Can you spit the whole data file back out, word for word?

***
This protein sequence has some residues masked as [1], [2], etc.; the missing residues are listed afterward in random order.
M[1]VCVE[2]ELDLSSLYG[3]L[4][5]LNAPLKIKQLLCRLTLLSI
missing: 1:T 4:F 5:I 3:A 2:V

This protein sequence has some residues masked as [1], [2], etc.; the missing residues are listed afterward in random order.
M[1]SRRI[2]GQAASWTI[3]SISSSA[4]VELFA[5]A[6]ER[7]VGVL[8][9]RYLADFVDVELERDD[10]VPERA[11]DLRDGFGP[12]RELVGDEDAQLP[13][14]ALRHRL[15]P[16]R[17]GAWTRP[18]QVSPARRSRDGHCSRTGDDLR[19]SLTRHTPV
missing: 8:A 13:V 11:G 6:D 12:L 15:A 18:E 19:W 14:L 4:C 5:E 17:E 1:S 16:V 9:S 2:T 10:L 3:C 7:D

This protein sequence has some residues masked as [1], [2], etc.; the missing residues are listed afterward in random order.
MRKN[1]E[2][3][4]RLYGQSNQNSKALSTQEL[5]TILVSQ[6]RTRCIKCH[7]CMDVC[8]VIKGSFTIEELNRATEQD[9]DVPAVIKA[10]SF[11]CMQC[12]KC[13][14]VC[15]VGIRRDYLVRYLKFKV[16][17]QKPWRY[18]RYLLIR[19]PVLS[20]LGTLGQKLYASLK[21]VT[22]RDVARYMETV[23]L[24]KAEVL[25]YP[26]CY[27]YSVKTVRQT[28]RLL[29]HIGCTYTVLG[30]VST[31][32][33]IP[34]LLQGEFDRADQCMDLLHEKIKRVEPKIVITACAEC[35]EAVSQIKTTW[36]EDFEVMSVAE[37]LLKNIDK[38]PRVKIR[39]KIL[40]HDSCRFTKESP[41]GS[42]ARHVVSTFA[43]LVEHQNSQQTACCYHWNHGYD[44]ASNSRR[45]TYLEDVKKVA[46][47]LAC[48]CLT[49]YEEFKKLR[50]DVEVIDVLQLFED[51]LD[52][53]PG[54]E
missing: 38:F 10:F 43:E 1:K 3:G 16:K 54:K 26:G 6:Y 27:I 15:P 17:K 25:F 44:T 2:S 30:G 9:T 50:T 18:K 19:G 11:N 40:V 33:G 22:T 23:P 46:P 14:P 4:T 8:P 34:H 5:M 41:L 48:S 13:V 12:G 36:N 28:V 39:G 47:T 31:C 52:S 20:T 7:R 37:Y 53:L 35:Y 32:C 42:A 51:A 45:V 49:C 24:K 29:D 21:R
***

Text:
This protein sequence has some residues masked as [1], [2], etc.; the missing residues are listed afterward in random order.
M[1]VCVE[2]ELDLSSLYG[3]L[4][5]LNAPLKIKQLLCRLTLLSI
missing: 1:T 4:F 5:I 3:A 2:V

This protein sequence has some residues masked as [1], [2], etc.; the missing residues are listed afterward in random order.
M[1]SRRI[2]GQAASWTI[3]SISSSA[4]VELFA[5]A[6]ER[7]VGVL[8][9]RYLADFVDVELERDD[10]VPERA[11]DLRDGFGP[12]RELVGDEDAQLP[13][14]ALRHRL[15]P[16]R[17]GAWTRP[18]QVSPARRSRDGHCSRTGDDLR[19]SLTRHTPV
missing: 8:A 13:V 11:G 6:D 12:L 15:A 18:E 19:W 14:L 4:C 5:E 17:E 1:S 16:V 9:S 2:T 10:L 3:C 7:D

This protein sequence has some residues masked as [1], [2], etc.; the missing residues are listed afterward in random order.
MRKN[1]E[2][3][4]RLYGQSNQNSKALSTQEL[5]TILVSQ[6]RTRCIKCH[7]CMDVC[8]VIKGSFTIEELNRATEQD[9]DVPAVIKA[10]SF[11]CMQC[12]KC[13][14]VC[15]VGIRRDYLVRYLKFKV[16][17]QKPWRY[18]RYLLIR[19]PVLS[20]LGTLGQKLYASLK[21]VT[22]RDVARYMETV[23]L[24]KAEVL[25]YP[26]CY[27]YSVKTVRQT[28]RLL[29]HIGCTYTVLG[30]VST[31][32][33]IP[34]LLQGEFDRADQCMDLLHEKIKRVEPKIVITACAEC[35]EAVSQIKTTW[36]EDFEVMSVAE[37]LLKNIDK[38]PRVKIR[39]KIL[40]HDSCRFTKESP[41]GS[42]ARHVVSTFA[43]LVEHQNSQQTACCYHWNHGYD[44]ASNSRR[45]TYLEDVKKVA[46][47]LAC[48]CLT[49]YEEFKKLR[50]DVEVIDVLQLFED[51]LD[52][53]PG[54]E
missing: 38:F 10:F 43:E 1:K 3:G 16:K 54:K 26:G 6:Y 27:I 15:P 17:K 25:F 44:T 2:S 30:G 9:T 50:T 18:K 19:G 11:N 40:V 33:G 22:T 23:P 46:P 14:P 4:T 8:P 34:H 5:M 41:L 48:S 13:V 12:G 36:N 28:V 39:G 47:T 31:C 52:S 20:T 7:R 37:Y 53:L 35:Y 32:C 42:A 51:A 45:V 49:C 24:K 29:D 21:R